Eastbound U.S. 84 leaving the intersection with Alabama 47. This is the first Truck Alabama 47 northbound shield. It might be noted, that U.S. 84 probably followed Alabama 47 into downtown Monroeville and Alabama 136 into nearby Excel originally. Bypasses of older towns like this are common throughout Alabama, created just to "straighten out" the routing of the through highways. A similar example can be found at Alabama 177 loop into Jackson, which was the former roadway for U.S. 43. Photo taken 06/01/02.
A myriad of highway shields face drivers on eastbound U.S. 84 at this intersection midway between Monroeville and Excel. Here is the scoop: Alabama 21 enters the intersection from the rundown towns of Frisco City and Uriah to the south, heading north with Alabama 41 and Truck Alabama 47 into Monroeville proper. Alabama 41 south turns onto U.S. 84 east, with the two highways sharing roadway to the equally decrepit village of Repton. Located within one mile is Alabama 136, a looping highway that ties into Alabama 21/41 near Monroeville to the north, crossing U.S. 84 and dipping into Excel before reemerging at U.S. 84 four miles to the east. Photo taken 06/01/02.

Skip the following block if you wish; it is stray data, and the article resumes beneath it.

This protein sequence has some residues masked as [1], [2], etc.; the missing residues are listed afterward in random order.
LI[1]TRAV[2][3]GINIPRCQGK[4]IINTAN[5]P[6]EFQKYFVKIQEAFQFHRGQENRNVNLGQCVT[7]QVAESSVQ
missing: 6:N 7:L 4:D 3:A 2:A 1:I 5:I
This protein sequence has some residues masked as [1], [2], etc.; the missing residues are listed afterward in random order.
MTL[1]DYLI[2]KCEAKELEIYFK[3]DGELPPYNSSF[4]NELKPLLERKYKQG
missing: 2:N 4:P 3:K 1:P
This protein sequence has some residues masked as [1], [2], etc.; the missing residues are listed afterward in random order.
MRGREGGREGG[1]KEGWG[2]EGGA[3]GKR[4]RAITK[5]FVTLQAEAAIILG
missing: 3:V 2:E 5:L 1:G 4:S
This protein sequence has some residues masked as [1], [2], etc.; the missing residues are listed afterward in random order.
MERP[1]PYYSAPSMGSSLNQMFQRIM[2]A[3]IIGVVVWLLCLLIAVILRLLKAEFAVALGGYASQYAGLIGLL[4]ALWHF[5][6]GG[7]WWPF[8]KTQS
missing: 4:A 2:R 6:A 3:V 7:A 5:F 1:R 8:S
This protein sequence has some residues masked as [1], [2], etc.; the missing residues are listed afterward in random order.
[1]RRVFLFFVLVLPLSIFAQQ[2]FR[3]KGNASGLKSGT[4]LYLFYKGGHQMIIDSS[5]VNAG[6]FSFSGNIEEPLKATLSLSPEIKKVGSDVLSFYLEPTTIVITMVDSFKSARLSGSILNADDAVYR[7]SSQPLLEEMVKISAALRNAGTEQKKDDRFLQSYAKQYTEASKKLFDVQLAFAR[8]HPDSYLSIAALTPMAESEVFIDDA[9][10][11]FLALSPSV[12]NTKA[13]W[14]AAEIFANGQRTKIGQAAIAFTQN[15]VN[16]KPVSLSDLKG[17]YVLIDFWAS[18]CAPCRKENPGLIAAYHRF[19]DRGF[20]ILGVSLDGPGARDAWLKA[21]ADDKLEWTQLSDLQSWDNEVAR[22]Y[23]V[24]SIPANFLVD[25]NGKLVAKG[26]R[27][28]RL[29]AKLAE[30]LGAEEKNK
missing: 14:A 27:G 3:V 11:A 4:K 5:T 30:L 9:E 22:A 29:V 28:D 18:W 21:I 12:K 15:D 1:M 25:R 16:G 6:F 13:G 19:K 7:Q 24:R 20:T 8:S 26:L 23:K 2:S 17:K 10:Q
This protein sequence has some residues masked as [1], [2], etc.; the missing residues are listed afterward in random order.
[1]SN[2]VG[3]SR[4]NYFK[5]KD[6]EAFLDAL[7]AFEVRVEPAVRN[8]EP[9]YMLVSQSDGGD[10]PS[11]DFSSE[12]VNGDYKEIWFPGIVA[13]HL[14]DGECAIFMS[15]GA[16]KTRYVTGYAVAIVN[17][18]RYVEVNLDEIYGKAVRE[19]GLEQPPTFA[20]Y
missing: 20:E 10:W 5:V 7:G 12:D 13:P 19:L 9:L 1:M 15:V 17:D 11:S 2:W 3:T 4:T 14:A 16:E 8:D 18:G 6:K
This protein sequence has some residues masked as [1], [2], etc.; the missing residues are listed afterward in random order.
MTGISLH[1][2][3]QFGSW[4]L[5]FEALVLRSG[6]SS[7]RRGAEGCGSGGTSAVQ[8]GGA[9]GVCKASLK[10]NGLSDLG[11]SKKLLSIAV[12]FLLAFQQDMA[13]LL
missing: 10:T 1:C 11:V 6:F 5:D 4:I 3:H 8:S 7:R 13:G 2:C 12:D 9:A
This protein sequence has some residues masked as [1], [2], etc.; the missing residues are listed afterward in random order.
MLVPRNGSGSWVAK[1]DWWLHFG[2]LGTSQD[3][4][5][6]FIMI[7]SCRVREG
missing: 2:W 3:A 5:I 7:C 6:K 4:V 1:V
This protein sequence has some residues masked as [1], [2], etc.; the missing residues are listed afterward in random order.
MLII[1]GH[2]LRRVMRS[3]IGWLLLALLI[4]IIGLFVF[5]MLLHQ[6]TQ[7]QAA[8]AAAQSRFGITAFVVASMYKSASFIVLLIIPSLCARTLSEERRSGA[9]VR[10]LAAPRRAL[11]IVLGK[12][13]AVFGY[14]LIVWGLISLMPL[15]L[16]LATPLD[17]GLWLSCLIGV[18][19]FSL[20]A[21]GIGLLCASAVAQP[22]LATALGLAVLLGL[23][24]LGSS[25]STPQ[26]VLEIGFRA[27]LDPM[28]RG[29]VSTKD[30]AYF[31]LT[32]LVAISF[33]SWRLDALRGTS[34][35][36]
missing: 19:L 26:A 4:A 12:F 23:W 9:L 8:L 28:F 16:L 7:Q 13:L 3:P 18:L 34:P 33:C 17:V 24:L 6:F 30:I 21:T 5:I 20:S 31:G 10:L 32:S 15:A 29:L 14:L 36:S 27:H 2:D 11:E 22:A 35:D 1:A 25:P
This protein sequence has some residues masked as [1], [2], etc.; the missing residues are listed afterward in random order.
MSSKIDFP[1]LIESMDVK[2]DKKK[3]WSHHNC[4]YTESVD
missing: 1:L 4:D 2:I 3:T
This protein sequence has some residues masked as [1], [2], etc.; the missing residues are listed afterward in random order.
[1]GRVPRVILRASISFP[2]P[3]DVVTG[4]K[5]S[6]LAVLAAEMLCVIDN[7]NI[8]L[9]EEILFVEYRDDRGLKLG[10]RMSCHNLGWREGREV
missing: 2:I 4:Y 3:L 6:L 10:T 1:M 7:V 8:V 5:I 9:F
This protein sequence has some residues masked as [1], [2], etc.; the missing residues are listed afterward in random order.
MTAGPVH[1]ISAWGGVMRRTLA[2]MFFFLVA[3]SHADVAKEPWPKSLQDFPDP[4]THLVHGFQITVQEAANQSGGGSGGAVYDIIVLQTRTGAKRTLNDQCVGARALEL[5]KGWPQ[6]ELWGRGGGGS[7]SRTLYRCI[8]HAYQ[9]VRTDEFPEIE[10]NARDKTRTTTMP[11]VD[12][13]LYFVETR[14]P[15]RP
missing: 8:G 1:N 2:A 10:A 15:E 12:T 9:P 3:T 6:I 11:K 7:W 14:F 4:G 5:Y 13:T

U.S. 84 eastbound at U.S. 331 in downtown Opp. A new bypass east of Opp exists for U.S. 331 motorists around the city, leaving U.S. 84 to handle the brunt of east-west traffic town on its own. Nearby are the western terminus of Alabama 52 and 134. U.S. 84 east and U.S. 331 turn to the north (left) and encounter Alabama 134 while U.S. 331 southbound enters from the left and continues straight in this photograph toward Alabama 52. Photo taken 11/25/01.
A short distance north of downtown Opp (pop. 6607) is the split of U.S. 331 northbound from U.S. 84 eastbound. Traffic continuing straight will reach the capital city of Montgomery in 80 miles. Traffic turning to the right will see the shield in the next photograph. Photo taken 11/25/01.
Eastbound U.S. 84 reassurance shield in a residential area of Opp, posted just east of the overlap with U.S. 331. U.S. 84 travels northeast to the Coffee County seat of Elba in 14 miles before recurving to the southeast to Enterprise in 29 miles. Photo taken 11/25/01.
U.S. 84 west
U.S. 84 westbound reassurance shield, posted just past the Interstate 65 interchange (14 miles to the east of Repton). An abandoned gas station stood across from this sign at the time of the photograph. However, this station has since been resurrected, and is now open for business. There was virtually no traffic on U.S. 84 at the time of this photograph. Photo taken 10/10/99.
Shifting eight miles to the east of the conglomeration of state highways in the above photograph, is the departure of Alabama 41 from U.S. 84. This photograph looks at westbound, with Alabama 41 south leaving the highway. The two highways cross a Norfolk-Southern Railroad line just to the west. Not much to see in Repton, other then a few old homes and abandoned storefronts. Photo taken 06/01/02.

Sources:

  1. "Project to Widen U.S. 84 Creeping Along." Mobile Register (AL), December 12, 2004.
  2. End of US highway 84, US Ends .com


Photo Credits:

  • 10/10/99 by AARoads.
  • 11/25/01 by AARoads and Adam Froehlig.
  • 06/01/02 by AARoads.

Connect with:
Interstate 65
U.S. 31

Page Updated 12-19-2004.